PhD committee chair: It’s time for AUPA to deliver results

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She’s not the type who says ‘no’. Viktorija Kulikovskaja would rather say ‘yes’ – most recently to the job of chair of the Aarhus University PhD Association (AUPA). And she intends to put the chairpersonship to work.

2018.08.30 | Lene Ravn

Viktorija Kulikovskaja is the chair of the PhD association AUPA, and the topic of her own PhD is how to involve customers in the development of mobile technology. She is focussing on the Chinese app WeChat, which offers many of the functions performed by separate apps in Denmark, including YouTube, MobilePay, Facebook and so on. Photo: Lars Kruse

Lithuanian Viktorija Kulikovskaja is chair of the PhD association AUPA, and the story of how she got there is a fine illustration of her philosophy of life. She generally asks herself ‘Why not?’ The question  – or maybe the answer – led her from her university studies in Lithuania to Aarhus on exchange and later a to PhD, and now to a chairpersonship as well. And she intends to use her new position to make a difference: 

because according to Kulikovskaja, AUPA doesn’t have much influence. But she intends to change that. The new chair wants to strengthen the links between the faculties’ PhD associations here at AU, as well links to the national PhD association PAND (PhD Association Network of Denmark). Because this is the only way to make PhD students’ voices heard. And to bring about change. Because as Kulikovskaja says:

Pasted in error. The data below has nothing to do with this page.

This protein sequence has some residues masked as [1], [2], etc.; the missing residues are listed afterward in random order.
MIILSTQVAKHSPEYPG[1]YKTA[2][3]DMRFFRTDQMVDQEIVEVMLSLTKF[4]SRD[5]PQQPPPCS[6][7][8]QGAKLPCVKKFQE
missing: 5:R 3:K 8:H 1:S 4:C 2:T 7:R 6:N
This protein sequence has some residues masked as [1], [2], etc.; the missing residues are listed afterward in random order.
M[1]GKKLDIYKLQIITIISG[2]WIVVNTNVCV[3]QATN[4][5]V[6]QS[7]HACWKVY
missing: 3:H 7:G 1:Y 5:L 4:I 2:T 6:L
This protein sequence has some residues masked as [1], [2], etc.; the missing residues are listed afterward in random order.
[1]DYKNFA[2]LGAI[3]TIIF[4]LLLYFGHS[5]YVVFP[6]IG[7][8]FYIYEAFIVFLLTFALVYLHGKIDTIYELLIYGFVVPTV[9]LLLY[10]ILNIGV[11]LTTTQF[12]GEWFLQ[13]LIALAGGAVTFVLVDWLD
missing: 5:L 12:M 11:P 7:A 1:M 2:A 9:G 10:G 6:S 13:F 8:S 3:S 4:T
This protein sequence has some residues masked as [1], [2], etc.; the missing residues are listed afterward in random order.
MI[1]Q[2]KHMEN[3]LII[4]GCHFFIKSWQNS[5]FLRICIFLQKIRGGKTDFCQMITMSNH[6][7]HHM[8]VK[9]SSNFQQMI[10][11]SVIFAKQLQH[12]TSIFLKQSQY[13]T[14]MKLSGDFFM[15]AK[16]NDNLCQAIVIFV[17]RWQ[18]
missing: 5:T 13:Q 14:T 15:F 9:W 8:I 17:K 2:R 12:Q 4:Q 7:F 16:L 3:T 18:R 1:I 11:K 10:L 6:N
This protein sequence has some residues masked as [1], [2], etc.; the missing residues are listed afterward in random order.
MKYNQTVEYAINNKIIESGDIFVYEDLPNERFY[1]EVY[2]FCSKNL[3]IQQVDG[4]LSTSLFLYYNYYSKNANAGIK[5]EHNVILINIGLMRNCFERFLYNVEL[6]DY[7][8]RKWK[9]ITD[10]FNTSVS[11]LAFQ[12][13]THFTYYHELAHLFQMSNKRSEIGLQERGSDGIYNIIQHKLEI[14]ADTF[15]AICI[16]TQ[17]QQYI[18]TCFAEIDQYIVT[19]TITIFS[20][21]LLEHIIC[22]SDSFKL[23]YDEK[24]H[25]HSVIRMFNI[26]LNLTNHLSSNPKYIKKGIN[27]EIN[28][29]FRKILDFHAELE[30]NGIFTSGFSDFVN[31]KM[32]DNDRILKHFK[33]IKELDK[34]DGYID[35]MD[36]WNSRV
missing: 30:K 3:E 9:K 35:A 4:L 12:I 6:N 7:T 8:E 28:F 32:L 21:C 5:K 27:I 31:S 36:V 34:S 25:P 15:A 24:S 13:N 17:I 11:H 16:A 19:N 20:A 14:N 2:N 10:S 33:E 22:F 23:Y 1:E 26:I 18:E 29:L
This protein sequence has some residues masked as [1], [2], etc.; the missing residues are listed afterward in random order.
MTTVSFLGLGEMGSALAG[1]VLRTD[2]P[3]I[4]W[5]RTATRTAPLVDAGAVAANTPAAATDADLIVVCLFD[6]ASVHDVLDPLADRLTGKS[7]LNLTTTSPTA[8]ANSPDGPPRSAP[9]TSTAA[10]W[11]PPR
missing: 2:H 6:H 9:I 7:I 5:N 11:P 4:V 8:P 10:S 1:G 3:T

“We can’t just discuss it, we have to make it happen – including at the national level.” 

I could always go back

But before we explore what it is that needs to happen, let’s turn back the clock nine years, to before the PhD – and before the rainbow over ARoS and the construction of DOKK1, both of which Kulikovskaja thinks are part of what makes Aarhus special. 

That’s when Kulikovskaja came to Denmark, a Lithuanian exchange student in unknown territory:

“I came to Aarhus for the first time precisely nine years ago today. And I knew nothing about the culture. I’d read a little bit, but most of all I took it as an adventure.”

In any case, Danish culture didn’t have a decisive influence on her decision to study here. It was based on something else:

“It was the quality of the degree programme. At that point, Aarhus University ranked much higher than my university in Lithuania,” Kulikovskaja explains.

And with that attitude, a one-semester exchange became an extended exchange, which in turn became a semester as a visiting student and ultimately enrolment in an AU Bachelor’s degree programme. After returning to Lithuania for a short period, she return to Denmark for an internship at Grundfos and a Master's degree in innovation and management from Aarhus University. 

“I could always go back, so why not explore?” Kulikovskaja asks.

Yes, why not? Some of the international friends she’d made at AU would probably have responded differently, pointing to the notoriously reserved Danish national character. But Kulikovskaja has embraced that